Atari does not press its first point.   Technically the point is correct:  There is no express provision for, or settled practice to support, use of a precertification notice in California.   Obviously the procedure is not analogous to the postcertification notice which has been called a “jurisdictional” procedural element of a class action.  (Kass v. Young (1977) 67 Cal.App.3d 100, 105–106, 136 Cal.Rptr. 469.)   But we perceive no persuasive objection to use of this kind of precertification communication by class-action plaintiffs to potential class members where, as here, the trial court has been given the opportunity in advance to assure itself that there is no specific impropriety.   Atari does not, for example, contend that the communication might be an improper form of solicitation of litigation or clientele (cf. Schoor,Class Actions:  The Right to Solicit (1976) 16 Santa Clara L.Rev. 215, 232–233);  to the contrary, Atari acknowledges that Carson and Villanueva would be “free to contact potential class members to discuss all aspects of this case.”   The mechanism Carson and Villanueva have selected should not be rejected on the abstract ground that there is no general provision for it in the law.

Atari's second and third points merge.   Atari argues that “even if Plaintiffs are allowed to communicate in standardized form with all potential class members, the communication should not describe Plaintiffs' allegations without any reference to [Atari's] defenses nor should it identify the type of evidence Plaintiffs wish to receive.”  (Emphasis in original.)   The notice “is an improper solicitation of evidence that should not be allowed.  [¶] In the present posture of the Court's Order, Plaintiffs may solicit evidence while [Atari] is precluded from obtaining evidence without prior approval of the Court and utilization of formal discovery.”  (Emphasis in original.)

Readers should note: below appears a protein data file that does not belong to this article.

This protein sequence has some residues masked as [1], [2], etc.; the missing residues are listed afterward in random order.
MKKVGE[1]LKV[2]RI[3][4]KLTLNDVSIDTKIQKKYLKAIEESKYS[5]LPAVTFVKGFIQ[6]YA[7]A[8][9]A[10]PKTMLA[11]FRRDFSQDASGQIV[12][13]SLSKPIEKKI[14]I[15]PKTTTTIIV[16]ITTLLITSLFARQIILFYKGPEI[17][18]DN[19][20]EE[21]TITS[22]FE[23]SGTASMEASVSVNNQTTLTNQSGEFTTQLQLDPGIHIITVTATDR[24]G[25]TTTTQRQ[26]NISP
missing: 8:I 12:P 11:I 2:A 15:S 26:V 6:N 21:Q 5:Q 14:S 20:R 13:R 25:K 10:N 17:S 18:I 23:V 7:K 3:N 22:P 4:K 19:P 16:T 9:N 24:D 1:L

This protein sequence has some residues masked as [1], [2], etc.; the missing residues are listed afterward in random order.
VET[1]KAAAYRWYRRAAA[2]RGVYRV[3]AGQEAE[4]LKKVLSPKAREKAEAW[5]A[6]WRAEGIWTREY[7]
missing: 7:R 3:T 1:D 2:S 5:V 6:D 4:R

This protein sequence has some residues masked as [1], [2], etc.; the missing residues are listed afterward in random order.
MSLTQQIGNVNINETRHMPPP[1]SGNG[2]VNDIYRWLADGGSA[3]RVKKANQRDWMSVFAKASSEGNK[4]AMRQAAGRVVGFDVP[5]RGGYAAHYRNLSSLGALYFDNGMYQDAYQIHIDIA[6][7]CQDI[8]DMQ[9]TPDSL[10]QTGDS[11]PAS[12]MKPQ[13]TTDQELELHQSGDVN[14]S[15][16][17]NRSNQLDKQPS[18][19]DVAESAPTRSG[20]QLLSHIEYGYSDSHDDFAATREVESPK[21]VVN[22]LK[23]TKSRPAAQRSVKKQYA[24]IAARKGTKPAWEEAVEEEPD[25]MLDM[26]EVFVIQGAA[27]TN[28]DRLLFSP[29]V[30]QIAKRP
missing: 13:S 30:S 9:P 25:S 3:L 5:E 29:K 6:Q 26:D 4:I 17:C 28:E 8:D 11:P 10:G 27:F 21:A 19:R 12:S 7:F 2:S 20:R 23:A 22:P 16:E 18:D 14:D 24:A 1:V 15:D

As we shall explain, we agree that upon the record before us it would be unfair to give Carson and Villanueva free rein while limiting Atari's access to the same individuals:  Absent a showing of actual or threatened abuse, both sides should be permitted to investigate the case fully.   If equal access is given, Atari's complaints become less significant:  Sooner or later Carson and Villanueva could legitimately approach potential class members and ask them, forthrightly, whether Atari had misled them to their detriment.   So long as Atari is free to communicate its own message to the same individuals we perceive no reason why Carson and Villanueva should not be permitted to send the approved notice now.